Snake handler stuff

I haven’t seen the Nat’l Geographic show yet, but one of Snake Salvation‘s snake-handling Pentecostal ministers has died of a snakebite. He refused medical service after being bitten as part of the spiritual trial that is involved in the practice.

We tend to view snake handlers as fringe freaks, but it’s a fascinating subculture that seems to persist precisely because of its fringe nature and not entirely in spite of it. This Buzzfeed long form by Gemma de Choisy is excellent. I’m having my students read it this semester.

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Two links about religion

If you’re coming here for the nature stuff or the poetry, well, I’ll get back to that next week. I wanted to keep on the religion/secularism thing for one more post and throw up a couple links about religion and material culture – punningly literal material culture. I’m talking about clothes, son. I’m teaching a class on doing research in religion and secularism studies this semester, so it’s even more on my mind than usual.

First, this blog post by the Pew Research Center about a University of Michigan study about religion and secularism in primarily Middle-Eastern Muslim-majority countries drew a lot of attention, as it focused on social attitudes toward appropriate women’s dress as an index of secularism, Westernization, and Muslim identity. In particular, the infographic at the top of the post went massively viral.

FT_styleofdress13141

It shows stylized portraits of six Muslim women from the head up in attire perceived as increasingly less restrictive, starting with the burqa and then moving toward an ultimately uncovered head and Western attire, and then gives the percentage of respondents from each country that selected that attire as the most appropriate dress for women in public. Some of the attention the graphic drew was satirical, some of it disapproving, but mostly it would seem the attention was due to the fascination with how Muslim women dress. (Hey, I retweeted it too.) Hence the disapproval, that Pew was playing into the Western obsession with Muslim women’s hair-covering, not to mention that the graphic abstracted women in the countries covered to a handful of caricatures.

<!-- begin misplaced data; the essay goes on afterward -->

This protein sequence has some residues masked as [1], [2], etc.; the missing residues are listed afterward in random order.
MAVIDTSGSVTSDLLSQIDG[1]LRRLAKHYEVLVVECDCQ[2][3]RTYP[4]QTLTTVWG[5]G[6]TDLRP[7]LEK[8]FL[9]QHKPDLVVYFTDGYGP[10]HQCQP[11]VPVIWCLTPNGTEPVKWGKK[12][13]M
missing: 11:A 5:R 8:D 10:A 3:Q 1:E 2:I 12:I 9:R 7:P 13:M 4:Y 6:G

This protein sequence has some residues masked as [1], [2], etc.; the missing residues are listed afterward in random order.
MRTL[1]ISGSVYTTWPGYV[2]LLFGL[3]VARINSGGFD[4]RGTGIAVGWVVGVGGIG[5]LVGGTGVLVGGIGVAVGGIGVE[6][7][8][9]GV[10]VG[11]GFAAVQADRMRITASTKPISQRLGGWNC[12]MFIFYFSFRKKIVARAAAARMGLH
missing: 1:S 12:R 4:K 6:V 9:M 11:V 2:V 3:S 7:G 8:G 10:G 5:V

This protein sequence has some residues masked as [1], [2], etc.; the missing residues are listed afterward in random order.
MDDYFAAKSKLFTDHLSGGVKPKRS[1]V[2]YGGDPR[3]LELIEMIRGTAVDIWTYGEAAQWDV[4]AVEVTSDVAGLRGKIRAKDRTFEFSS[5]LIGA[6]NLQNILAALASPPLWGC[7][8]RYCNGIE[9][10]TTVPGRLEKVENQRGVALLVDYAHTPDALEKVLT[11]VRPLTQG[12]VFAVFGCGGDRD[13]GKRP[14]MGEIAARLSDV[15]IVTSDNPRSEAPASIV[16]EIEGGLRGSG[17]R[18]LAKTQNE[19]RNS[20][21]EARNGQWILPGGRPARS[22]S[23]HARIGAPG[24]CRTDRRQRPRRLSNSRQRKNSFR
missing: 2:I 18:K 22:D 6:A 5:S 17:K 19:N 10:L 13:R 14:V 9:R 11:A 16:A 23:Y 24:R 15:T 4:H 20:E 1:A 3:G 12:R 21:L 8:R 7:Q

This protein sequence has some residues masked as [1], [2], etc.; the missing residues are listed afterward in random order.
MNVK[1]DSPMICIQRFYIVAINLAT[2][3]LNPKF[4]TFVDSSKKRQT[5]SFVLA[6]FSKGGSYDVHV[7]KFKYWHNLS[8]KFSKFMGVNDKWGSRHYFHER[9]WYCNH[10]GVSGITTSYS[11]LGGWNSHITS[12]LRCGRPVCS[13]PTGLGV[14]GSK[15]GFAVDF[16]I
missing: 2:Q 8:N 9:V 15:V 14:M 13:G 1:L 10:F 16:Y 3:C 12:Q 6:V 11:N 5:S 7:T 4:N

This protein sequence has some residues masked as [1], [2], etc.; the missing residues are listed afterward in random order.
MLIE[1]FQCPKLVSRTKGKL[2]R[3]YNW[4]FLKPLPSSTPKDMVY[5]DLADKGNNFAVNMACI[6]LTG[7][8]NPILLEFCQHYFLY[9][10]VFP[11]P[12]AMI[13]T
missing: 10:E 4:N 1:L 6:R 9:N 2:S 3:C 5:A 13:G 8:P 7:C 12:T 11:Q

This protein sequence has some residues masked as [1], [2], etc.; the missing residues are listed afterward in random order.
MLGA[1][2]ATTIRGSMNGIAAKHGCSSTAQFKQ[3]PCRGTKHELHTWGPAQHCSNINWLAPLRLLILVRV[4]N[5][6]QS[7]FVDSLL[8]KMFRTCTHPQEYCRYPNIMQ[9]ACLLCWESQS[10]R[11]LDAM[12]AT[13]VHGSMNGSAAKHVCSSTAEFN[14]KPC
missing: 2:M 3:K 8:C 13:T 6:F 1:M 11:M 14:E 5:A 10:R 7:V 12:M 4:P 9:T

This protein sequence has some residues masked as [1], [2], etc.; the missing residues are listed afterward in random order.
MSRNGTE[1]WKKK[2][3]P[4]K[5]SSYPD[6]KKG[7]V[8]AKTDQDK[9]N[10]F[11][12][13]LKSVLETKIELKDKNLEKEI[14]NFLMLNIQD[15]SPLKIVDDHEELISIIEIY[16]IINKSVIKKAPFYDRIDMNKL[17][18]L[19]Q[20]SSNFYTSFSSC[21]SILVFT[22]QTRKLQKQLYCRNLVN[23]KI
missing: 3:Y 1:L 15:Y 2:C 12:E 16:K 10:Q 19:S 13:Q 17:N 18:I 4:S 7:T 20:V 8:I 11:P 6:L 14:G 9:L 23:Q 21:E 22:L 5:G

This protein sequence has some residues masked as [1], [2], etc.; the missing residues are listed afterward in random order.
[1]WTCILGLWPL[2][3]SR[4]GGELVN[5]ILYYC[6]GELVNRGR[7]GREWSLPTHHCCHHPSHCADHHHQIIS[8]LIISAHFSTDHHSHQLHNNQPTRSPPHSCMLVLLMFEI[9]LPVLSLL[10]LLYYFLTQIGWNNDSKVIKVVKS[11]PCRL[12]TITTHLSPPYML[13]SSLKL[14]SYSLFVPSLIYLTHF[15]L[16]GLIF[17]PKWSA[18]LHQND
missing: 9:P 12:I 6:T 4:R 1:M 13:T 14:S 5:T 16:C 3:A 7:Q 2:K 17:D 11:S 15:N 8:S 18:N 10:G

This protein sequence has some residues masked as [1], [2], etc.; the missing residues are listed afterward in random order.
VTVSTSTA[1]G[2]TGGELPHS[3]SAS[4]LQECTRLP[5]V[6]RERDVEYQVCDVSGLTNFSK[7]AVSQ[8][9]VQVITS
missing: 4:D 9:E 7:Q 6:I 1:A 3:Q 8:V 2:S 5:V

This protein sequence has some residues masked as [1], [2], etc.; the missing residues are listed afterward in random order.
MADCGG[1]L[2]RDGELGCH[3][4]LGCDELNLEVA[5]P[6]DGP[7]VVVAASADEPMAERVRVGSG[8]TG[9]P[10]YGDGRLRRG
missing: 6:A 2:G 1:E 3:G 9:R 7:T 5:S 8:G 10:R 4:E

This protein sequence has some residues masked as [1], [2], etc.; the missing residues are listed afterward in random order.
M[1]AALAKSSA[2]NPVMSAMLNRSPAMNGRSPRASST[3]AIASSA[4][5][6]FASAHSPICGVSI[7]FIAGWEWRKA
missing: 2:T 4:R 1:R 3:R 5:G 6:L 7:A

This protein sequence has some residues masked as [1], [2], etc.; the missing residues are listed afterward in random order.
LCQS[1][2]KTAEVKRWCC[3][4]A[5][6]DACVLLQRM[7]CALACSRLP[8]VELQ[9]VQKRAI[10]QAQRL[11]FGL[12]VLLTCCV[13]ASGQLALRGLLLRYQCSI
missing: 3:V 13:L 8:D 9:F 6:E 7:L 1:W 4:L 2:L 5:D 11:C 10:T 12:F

I get the discomfort with the reduction of women’s presence to a sliding scale of clothing marked as increasingly foreign and weird, and I get the annoyance at how fascinated people seem to be with this aspect of culture in Islamic societies. But 1) I think a graphic like this helps give people a slightly better picture of the complexity of cultural expressions of and responses to female modesty in the Islamic world, and, 2) as the authors of the study point out, issues of women’s dress have been central to internal debates about the status of women and secularization for over a century. I think, too, though, that the study could have used some more sophisticated thinking about dress and religious identity that would have helped them move beyond the rather simple and Eurocentric contention that the question of dress unproblematically “also revolves around the question of individual choice, gender equality and a woman’s control over her own body and sexuality,” but it’s certainly true that those questions come up.

The benefit of a more nuanced approach can I think be seen in the interesting and unsurprising gender breakdown of responses in regards to dress. Men and women in each country were largely in agreement about appropriate attire, but differed considerably “on the issue of a woman’s right to dress as she wishes. Women are more strongly in favor of this statement than men across the seven countries. People with a university education are also more supportive of women’s choice (except in Saudi Arabia).” That the Christian populations favor less restrictive clothing is also not surprising, and of course reflects economic and cultural situations and not exclusively religious. What does it mean, I would want the study to explore, that women can insist on having more control and more choice over their clothing, positions that could certainly be seen as reflecting secular values, but that their choices would still mesh with those seen as being more religious, or more traditional?